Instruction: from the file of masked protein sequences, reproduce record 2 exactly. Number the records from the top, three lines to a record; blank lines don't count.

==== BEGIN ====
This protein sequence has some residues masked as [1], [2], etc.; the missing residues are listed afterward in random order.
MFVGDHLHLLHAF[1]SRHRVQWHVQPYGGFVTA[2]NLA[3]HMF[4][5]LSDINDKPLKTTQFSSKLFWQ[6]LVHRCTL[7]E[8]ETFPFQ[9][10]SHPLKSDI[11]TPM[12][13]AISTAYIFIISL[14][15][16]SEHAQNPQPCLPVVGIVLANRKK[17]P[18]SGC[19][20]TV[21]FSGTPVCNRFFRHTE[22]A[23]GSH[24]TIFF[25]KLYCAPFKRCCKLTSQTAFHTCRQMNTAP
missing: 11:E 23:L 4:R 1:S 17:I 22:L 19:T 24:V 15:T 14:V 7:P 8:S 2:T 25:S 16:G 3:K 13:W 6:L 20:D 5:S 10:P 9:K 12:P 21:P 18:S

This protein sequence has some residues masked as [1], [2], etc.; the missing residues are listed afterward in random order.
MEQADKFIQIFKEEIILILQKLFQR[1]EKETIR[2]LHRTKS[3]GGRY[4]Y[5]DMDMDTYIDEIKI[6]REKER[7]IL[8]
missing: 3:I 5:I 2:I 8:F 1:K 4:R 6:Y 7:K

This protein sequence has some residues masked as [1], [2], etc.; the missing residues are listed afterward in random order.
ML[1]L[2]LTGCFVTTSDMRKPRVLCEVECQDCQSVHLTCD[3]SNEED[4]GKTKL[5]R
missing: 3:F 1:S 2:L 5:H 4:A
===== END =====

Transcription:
This protein sequence has some residues masked as [1], [2], etc.; the missing residues are listed afterward in random order.
MEQADKFIQIFKEEIILILQKLFQR[1]EKETIR[2]LHRTKS[3]GGRY[4]Y[5]DMDMDTYIDEIKI[6]REKER[7]IL[8]
missing: 3:I 5:I 2:I 8:F 1:K 4:R 6:Y 7:K